Review: Outside In

Published

Credit: Leslie Black

Julia Hegele
Deputy Culture Editor – Theatre

Reviewing the first “Play, Pie, and Pint” of the semester at Òran Mór

A surprisingly impactful commentary wrapped in a expectable comedy took to the stage at Òran Mór this past weekend in the form of Chris Grady’s Outside In. Directed by Sally Reid, the production was featured by the venue’s ever charming program, A Play, A Pie, and A Pint, in which patrons are treated to food, drink, and theatre all for only £15.

This week’s production featured Cristian Ortega as agoraphobic, paranoid, and entirely lovable recluse Jay, forced behind the doors of his mother’s home by the constant waves of terror delivered daily by the news. Wanting nothing more than total detachment from this dangerous and unpredictable world, he is forced out of his shell by the entrance of show-carrier and crowd favorite Coco, played by Martin Quinn, who shoves a gun into his letterbox. The two are catalyzed by the presence of Officer K, played by Katie Barnett, who on her final day of duty is on call to take statements for a nearby shooting. Things get vastly personal as the victim is revealed to be Jay’s dedicated mother, forcing the trio to stretch their values, ethics, and comfort zones to de-escalate the situation and find justice, self-confidence, and acceptance.

Dialogue between Coco and Jay is delivered like improvisation, extremely organic and fresh, especially from Coco who had the audience eating out of his hand from his first entrance. With proper Glaswegian swagger and a soft spot for Game of Thrones, Quinn played an incredibly easy to root-for rascal whose comedy held an underlying sensitivity that perfectly accented the lovable character.

The physical comedy grew from slightly predictable into a well oiled machine with practice, the direction by Reid blended seamlessly with the actors’ natural presence and timing, yielding to a delightfully natural rendering of what could have easily been a preachy message. In the same way, the references to topical shows and pop culture that could have been crutches for the actors were used effectively as tools for character development. Great directions were taken by both Quinn and Ortega as they created vastly personal and relatable characters without pandering to their audience.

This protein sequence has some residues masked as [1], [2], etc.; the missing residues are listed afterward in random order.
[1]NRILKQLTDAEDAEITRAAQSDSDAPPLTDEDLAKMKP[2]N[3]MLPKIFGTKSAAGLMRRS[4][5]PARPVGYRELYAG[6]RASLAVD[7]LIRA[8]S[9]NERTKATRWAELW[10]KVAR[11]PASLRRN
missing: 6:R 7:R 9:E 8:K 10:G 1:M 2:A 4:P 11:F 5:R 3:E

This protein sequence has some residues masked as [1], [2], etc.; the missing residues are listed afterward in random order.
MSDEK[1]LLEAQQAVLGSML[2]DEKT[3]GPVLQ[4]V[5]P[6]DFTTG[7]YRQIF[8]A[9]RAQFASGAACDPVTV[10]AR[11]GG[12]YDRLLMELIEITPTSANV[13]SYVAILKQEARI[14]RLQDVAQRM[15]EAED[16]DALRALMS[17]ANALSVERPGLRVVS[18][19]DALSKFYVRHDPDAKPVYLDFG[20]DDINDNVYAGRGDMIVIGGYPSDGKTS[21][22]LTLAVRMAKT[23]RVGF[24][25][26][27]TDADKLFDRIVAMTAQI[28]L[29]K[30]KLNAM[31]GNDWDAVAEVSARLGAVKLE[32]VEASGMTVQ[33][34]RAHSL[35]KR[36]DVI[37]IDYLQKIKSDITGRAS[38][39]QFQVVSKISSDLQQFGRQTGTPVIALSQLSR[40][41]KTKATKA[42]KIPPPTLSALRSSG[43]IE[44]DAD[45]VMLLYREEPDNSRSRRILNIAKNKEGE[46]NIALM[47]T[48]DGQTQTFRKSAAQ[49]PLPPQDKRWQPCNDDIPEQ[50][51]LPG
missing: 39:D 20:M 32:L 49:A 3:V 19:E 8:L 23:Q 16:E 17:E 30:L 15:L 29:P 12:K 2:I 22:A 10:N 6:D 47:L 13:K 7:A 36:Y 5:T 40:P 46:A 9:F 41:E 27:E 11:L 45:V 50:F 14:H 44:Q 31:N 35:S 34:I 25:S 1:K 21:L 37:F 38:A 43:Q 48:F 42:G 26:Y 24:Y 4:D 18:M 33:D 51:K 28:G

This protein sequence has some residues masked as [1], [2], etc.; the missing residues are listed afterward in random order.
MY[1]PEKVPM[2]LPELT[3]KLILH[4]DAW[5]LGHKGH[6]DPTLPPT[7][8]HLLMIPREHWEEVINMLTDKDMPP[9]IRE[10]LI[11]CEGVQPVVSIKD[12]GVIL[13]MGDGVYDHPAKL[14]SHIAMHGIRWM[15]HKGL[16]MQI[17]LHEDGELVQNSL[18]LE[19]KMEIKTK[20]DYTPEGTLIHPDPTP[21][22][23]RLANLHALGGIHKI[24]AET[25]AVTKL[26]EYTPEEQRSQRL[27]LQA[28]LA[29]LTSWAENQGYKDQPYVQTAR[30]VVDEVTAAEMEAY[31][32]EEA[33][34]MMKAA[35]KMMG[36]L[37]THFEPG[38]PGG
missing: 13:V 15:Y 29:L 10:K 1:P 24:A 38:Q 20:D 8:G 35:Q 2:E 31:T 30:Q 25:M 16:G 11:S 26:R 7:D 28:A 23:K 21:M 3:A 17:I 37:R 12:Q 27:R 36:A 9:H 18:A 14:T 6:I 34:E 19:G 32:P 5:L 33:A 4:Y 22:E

As memorable as the acting was, the play was crippled by its writing. The exposition was delivered in a clunky manner; it could have benefited from 20 more minutes to allow the actors an organic transfer of plot. While the jokes sailed by with ease, Grady’s more intense moment lacked the rising action needed for a truly impactful performance. The responsibility of plot progression unfortunately all fell on Officer K who, while exceptional in her comedic delivery, did fall behind her stage mates in the more blatantly expositional moments, lagging on blocky dialogue. Forced to repeat driving lines over and over while her counterparts were given quippy one liners and emotional backstory, this is not a fault of the actor, but of the writing. She however immediately made up for these stumbles with her incredible emotional gravitas in the climactic scenes.

The production came to a pleasant end with a predictable resolution. The easiest route was taken and with a small act of courage and a long expected punchline, the lights dimmed. The charming characters and their exceptional performers deserved far better than a trite solution through a few throw-away lines, and if not for the stellar acting and charming direction that preceded it, the writing of the final scene would’ve done the show in.

In tackling the intense and ever-present issue of gun control with comedy and a less blatant offensive, this production raised the bar of theatrical dialogue when it comes to this highly sensitive epidemic. Outside In shows us the victims of smaller scale gun violence, the vastly personal impact that a seemingly inanimate object can have on our lives, and how allowing levity into our socio-political ideals can help us not only shoulder the heavy burden of violence, but in fact can help society constructively come to terms with its darkest issues while finding solace in its inherent kindness.